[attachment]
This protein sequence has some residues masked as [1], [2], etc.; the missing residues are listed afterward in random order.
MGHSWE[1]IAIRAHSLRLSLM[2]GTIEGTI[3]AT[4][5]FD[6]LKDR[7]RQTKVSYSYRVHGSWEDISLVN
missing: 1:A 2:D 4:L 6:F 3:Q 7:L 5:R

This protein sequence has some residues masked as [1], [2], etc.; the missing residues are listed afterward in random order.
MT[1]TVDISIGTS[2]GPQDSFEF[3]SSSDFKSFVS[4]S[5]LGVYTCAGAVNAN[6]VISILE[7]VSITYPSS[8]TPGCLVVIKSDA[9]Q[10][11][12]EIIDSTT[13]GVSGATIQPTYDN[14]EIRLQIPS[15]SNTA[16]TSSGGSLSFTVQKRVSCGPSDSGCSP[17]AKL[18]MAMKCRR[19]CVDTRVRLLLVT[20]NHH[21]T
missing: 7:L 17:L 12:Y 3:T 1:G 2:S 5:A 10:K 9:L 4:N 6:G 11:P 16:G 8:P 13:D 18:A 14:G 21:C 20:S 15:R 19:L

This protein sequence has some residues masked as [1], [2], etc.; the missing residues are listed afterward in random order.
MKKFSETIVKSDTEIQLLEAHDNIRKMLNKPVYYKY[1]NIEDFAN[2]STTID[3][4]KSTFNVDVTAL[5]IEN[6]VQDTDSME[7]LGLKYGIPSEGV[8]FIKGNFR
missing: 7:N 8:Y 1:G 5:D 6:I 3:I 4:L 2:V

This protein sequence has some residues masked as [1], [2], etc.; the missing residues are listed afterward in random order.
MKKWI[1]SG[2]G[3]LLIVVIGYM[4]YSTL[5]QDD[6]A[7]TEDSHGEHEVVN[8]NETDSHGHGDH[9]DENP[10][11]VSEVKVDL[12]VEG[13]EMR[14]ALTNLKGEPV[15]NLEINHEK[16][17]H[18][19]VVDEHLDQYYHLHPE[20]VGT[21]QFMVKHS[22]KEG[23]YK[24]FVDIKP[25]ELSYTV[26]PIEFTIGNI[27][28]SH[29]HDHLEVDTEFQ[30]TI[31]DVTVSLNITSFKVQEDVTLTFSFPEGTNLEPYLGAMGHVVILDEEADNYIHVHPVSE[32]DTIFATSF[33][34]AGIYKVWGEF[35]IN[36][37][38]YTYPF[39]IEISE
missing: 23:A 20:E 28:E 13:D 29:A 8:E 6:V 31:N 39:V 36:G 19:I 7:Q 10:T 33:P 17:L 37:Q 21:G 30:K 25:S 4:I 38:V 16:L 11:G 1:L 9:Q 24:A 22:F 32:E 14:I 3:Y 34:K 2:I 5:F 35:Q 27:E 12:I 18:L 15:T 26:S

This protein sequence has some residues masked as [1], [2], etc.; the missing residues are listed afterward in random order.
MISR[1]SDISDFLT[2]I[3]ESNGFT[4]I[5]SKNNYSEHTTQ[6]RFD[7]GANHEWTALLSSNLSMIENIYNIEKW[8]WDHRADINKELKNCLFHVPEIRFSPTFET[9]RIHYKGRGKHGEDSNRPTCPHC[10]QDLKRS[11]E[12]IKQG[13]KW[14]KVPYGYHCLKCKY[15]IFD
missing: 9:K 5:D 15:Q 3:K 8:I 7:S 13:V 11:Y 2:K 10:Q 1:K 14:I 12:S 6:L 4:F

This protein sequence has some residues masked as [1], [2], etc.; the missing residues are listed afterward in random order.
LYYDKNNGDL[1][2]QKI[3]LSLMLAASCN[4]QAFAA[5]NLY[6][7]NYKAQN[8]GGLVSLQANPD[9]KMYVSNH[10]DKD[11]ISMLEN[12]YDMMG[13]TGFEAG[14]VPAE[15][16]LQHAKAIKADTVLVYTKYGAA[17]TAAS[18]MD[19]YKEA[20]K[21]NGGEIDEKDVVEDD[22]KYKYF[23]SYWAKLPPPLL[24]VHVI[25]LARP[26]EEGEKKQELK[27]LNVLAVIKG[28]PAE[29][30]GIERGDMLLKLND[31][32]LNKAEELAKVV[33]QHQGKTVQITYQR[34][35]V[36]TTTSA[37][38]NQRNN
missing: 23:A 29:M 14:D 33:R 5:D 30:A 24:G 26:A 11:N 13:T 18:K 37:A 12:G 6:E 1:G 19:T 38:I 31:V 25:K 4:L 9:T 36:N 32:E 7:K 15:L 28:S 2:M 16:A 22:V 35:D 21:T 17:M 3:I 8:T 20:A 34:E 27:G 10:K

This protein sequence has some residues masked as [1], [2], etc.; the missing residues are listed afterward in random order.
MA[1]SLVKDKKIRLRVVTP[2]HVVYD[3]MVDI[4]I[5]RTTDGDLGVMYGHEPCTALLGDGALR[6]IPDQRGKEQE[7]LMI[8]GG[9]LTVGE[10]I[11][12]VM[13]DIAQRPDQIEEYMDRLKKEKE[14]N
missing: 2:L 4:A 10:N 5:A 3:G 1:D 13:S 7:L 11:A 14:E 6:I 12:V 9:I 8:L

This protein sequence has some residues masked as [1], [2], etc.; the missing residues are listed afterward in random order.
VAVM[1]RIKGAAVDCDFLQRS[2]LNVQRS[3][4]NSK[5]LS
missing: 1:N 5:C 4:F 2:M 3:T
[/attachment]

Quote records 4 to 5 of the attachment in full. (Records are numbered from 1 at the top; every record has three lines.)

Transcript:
This protein sequence has some residues masked as [1], [2], etc.; the missing residues are listed afterward in random order.
MKKWI[1]SG[2]G[3]LLIVVIGYM[4]YSTL[5]QDD[6]A[7]TEDSHGEHEVVN[8]NETDSHGHGDH[9]DENP[10][11]VSEVKVDL[12]VEG[13]EMR[14]ALTNLKGEPV[15]NLEINHEK[16][17]H[18][19]VVDEHLDQYYHLHPE[20]VGT[21]QFMVKHS[22]KEG[23]YK[24]FVDIKP[25]ELSYTV[26]PIEFTIGNI[27][28]SH[29]HDHLEVDTEFQ[30]TI[31]DVTVSLNITSFKVQEDVTLTFSFPEGTNLEPYLGAMGHVVILDEEADNYIHVHPVSE[32]DTIFATSF[33][34]AGIYKVWGEF[35]IN[36][37][38]YTYPF[39]IEISE
missing: 23:A 20:E 28:E 13:D 29:A 8:E 6:V 31:N 39:V 36:G 19:I 7:Q 10:T 33:P 17:L 37:Q 21:G 30:K 25:S 4:I 38:V 16:L 11:G 1:L 9:Q 24:A 22:F 32:E 14:I 3:Y 34:K 2:I 5:F 35:Q 27:E 12:I 18:L 15:T 26:S

This protein sequence has some residues masked as [1], [2], etc.; the missing residues are listed afterward in random order.
MISR[1]SDISDFLT[2]I[3]ESNGFT[4]I[5]SKNNYSEHTTQ[6]RFD[7]GANHEWTALLSSNLSMIENIYNIEKW[8]WDHRADINKELKNCLFHVPEIRFSPTFET[9]RIHYKGRGKHGEDSNRPTCPHC[10]QDLKRS[11]E[12]IKQG[13]KW[14]KVPYGYHCLKCKY[15]IFD
missing: 9:K 5:D 15:Q 3:K 8:I 7:S 13:V 11:Y 2:K 10:Q 1:K 14:I 12:S 6:L 4:F